I might add that Office 365 is also free for students and educators at eligible institutions. Teachers at my school district get it for free, for example (we have a .us domain), as do students with an .edu domain in his or her email address. When you go to this site, you can enter your school email address to get started. If you have questions, a Chat pop-up will appear in the lower right corner of your screen, where you can find out if you are eligible.

If you are not eligible for the free version of Office, this link will provide you with pricing for the various options of Office for both Home and Business users.

One more thing. If you scroll quite a bit further down the same page, you can get to the apps for the free online version of Microsoft Office. For example, the link for the online version of Word is https://office.live.com/start/Word.aspx. The free version, for my money, is definitely worth trying, as is Google's free G-Suite. I just wanted to provide equal opportunity so that no one thinks I work for either company. I don't. Just don't forget to create a free Microsoft account (or a Gmail account if you ever plan to use the Google suite) before even trying anything mentioned in this article.

Monday, June 17, 2019

4 Free and Easy Audio Recording Tools for Google Slides

I just wanted to promote a great tutorial on a topic that really needed a great tutorial: Audio Tools for Google Slides. Eric Curtis over at Control Alt Achieve did another beautiful job of explaining something (audio recording tools) that could be considered complicated by many. This tutorial is clear and complete with many screenshots included, as is his standard. So, I will save you all the trouble and just include a link to it here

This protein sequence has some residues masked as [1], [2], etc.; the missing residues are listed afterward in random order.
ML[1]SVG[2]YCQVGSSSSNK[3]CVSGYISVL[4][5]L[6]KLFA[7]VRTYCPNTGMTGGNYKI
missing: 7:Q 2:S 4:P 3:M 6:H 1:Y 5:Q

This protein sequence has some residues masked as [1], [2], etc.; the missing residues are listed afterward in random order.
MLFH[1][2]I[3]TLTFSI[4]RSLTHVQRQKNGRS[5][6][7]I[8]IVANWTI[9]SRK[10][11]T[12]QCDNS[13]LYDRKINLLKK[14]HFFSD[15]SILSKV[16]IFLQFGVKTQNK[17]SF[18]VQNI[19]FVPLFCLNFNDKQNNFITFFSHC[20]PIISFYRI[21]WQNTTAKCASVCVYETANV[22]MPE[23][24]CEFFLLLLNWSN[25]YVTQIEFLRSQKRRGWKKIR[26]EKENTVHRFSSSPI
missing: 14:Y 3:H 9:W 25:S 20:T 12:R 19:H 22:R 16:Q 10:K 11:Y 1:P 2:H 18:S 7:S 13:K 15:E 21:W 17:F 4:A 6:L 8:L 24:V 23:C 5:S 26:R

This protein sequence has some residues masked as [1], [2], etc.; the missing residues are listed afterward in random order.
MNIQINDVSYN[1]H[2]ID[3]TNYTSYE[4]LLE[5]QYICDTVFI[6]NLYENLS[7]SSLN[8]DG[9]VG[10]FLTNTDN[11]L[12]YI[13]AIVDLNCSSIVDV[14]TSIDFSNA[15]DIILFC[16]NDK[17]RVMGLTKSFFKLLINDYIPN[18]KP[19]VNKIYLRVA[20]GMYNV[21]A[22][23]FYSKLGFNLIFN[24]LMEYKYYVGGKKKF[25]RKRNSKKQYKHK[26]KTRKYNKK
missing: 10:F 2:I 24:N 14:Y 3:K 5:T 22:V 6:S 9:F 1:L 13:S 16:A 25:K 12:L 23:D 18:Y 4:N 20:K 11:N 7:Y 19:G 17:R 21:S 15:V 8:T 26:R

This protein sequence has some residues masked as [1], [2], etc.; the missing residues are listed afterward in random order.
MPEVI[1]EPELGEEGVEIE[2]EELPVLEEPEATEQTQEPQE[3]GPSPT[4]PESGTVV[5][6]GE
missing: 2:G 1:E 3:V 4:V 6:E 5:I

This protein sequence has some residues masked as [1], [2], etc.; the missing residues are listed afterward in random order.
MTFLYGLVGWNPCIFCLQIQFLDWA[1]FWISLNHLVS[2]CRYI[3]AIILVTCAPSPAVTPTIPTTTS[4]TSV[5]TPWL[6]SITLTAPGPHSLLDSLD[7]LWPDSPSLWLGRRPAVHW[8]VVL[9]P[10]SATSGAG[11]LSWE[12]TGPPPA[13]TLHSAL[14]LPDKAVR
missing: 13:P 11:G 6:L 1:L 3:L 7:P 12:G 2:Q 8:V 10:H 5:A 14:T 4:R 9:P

Friday, April 26, 2019

Transferring Google Drive Data from a School Account to a Home Account (2 Methods)

This year, I have created a couple of tutorial videos and a set of print directions on how to transfer student (and staff) Google data from a district account to a home Google account. This transfer can include only specific selected folders (shown in the Method #1 video below) or your entire Google Drive (shown in the Method #2 video and the print directions below). If you are a student, staff member or teacher who would like to see the different processes, in order to pick the one that best fits your individual needs, please scroll down and check them out. If any senior student asks about this process, please direct them here also.

All 12th-grade student accounts in our school district will be deactivated shortly after their last day of school. It is highly recommended that this process be completed before then. 

Video Playlist (includes both methods in separate videos)

Print Directions (shows method #2 where you can move everything to a different Google account). 

Tuesday, April 23, 2019

We Dumped DirecTV for fuboTV. Here Is Why